In his latest TV appearance, Syrian ruler Bashar al-Assad did all the things that Machiavelli, the master of autocratic politics, advises despots not to do.
Assad called in his new Cabinet in full and gave them a rambling lecture.
The ministers appeared confused, not sure what they were expected to do in front of the cameras. Presumably to please the president, they started feverishly taking notes of his meandering remarks.
That made the event look like a school class with the teacher dictating to his pupils.
Not surprisingly, to some in the TV audience, that was a live demonstration of how dictatorship works: one man dictates, others write it down.
Then, Assad made his second mistake.
Speaking of lifting the State of Emergency, he said there were some, presumably within the regime, who believed that was a bad idea that might harm national security.
A dictator should never evoke ideas different from his own except in derision. A dictator who admits that there could be contradictory debate within his establishment reveals cracks in his authority.
The admission indicates that there may be hardliners within the Syrian regime who favour the “Hama option”, which means crushing the opposition with full force and regardless of the cost in human lives.
However, the world has changed since 1982 and a Hama-style massacre would not wash so easily. Under a new international treaty, the United Nations’ Security Council could launch proceedings against even heads of state on charges of crimes against humanity. (This has already happened in the cases of Serbia’s late President Slobodan Milosevic and his Sudanese counterpart Omar al-Bashir.)
It is possible that Assad wanted to distance himself from the “Hama option” in public, so that, if things go pear-shape, he could claim that he had not been part of it.
Assad’s attempt at buying insurance is understandable. Still a young man he would not find the prospect of years, if not decades, facing charges of crimes against humanity terribly attractive.
However, what may be a wise move for Assad personally is unwise in the context of despotic policies. A despot who indicates that he is prepared to feed his minions to the lions in order to safe his own hide could not expect much loyalty.
Today, some within the Syrian ruling establishment might be wondering why they should stay aboard a ship whose captain is preparing to jump.
Assad’s another mistake was to designate his opponents as “agents” of foreign powers.
This is an old tradition in Arab despotic and demagogic politics. Those who have nothing to say always claim that their critics are involved in plots hatched by foreign foes.
In the case of Assad, the problem was that three minutes earlier he had designated those killed by his security men as “martyrs” and expressed regret at their death.
Well, if the hundreds of people who have died in the Syrian uprising were foreign agents, why should the president shed tears over them?
And how could foreign plotters bring out millions of people in virtually every Syrian city?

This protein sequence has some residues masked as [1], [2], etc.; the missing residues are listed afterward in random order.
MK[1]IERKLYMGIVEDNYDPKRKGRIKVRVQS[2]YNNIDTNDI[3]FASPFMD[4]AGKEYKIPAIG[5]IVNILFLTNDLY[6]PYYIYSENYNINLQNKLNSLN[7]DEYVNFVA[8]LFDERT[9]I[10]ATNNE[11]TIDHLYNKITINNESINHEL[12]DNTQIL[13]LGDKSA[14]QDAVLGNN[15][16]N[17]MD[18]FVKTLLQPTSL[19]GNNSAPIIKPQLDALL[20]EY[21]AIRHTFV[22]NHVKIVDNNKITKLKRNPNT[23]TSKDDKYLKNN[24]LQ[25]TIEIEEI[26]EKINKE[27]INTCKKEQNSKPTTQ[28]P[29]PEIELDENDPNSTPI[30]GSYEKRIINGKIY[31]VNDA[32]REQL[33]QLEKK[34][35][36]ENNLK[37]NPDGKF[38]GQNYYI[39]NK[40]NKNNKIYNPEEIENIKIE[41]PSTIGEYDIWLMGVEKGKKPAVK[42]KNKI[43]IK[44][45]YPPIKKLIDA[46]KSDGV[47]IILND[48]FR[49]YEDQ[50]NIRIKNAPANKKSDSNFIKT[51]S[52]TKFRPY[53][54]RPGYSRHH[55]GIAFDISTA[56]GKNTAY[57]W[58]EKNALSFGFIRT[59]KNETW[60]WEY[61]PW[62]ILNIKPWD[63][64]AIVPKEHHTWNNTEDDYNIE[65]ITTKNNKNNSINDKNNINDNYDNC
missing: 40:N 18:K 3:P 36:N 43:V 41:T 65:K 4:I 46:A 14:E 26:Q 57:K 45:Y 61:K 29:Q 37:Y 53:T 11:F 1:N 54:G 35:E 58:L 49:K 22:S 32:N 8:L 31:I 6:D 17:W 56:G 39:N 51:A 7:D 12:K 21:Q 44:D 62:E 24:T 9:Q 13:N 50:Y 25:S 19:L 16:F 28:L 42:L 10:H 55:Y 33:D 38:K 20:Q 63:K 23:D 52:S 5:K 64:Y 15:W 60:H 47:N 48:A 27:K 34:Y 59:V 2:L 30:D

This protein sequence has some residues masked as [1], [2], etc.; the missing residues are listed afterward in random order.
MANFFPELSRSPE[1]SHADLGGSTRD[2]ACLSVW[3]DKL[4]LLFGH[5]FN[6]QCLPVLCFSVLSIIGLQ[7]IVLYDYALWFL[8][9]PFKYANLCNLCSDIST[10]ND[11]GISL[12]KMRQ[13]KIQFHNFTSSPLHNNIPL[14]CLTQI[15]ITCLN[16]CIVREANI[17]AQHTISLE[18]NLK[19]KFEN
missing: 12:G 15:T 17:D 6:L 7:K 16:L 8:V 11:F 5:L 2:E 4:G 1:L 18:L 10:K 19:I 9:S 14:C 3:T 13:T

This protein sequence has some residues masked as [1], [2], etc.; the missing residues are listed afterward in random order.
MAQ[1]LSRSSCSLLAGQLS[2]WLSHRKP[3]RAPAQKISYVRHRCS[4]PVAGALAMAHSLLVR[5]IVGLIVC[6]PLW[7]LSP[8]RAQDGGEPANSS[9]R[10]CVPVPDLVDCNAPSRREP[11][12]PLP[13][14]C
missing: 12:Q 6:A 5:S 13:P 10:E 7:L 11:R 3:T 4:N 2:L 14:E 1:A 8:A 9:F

A dictator must be consistent even in his inevitable inconsistencies. The world of the despot is black and white; in it the choice is between friend and foe. Assad’s attempt at hedging his bets, will surely backfire.
Interestingly, the only countries still thinking that the Syrian regime should be salvaged are the United States, Israel and Iran. This is why US Secretary of State Hillary Clinton insists on calling Bashar al-Assad “a reformer”. Israel’s Prime Minister Benjamin Netanyahu prefers Assad to what he calls “radical Islamists in Syria.” Iran also wants Assad to stay because, since the 1970s, his regime has helped Tehran split the Arab bloc and gain influence in Lebanon.
Assad’s announcement that he had asked for unspecified reforms to be studied and recommendations made, was also a mistake.
Hafiz al-Assad would have never done that. The older Assad would not even announce what decisions he had taken and put into effect. People would learn about those decisions from speeches made by underlings, and editorials written by sycophants, praising the dictator for his latest brainwaves.
Hamlet would never have made a good dictator because he was obsessed by the question: To be or not to be?
What Hamlet did not realise was that the real question is: How to be?
Perhaps, Assad’s biggest mistake was to appear to be offering concessions from a position of weakness. A dictator who does that is doomed.
Despotic systems cannot be reformed piecemeal. They are monolithic blocs that, with change even in aspects of their structure, would disintegrate.
Assad’s TV appearance was revealing in other ways.
It showed that Assad is a divided man, hesitating over which way to turn. It also showed that the Syrian ruling elite is divided.
We know that a decade ago a promising “reform faction” had formed within the Syrian regime. That faction managed to win a number of concessions in cultural and economic policies but failed to make any headway on political issues.
The other day, some members of that faction could be seen at the top table, taking notes as Assad dictated. They looked greyer and more tired. And no one could guess what they were really thinking, except asking themselves: To be or not to be?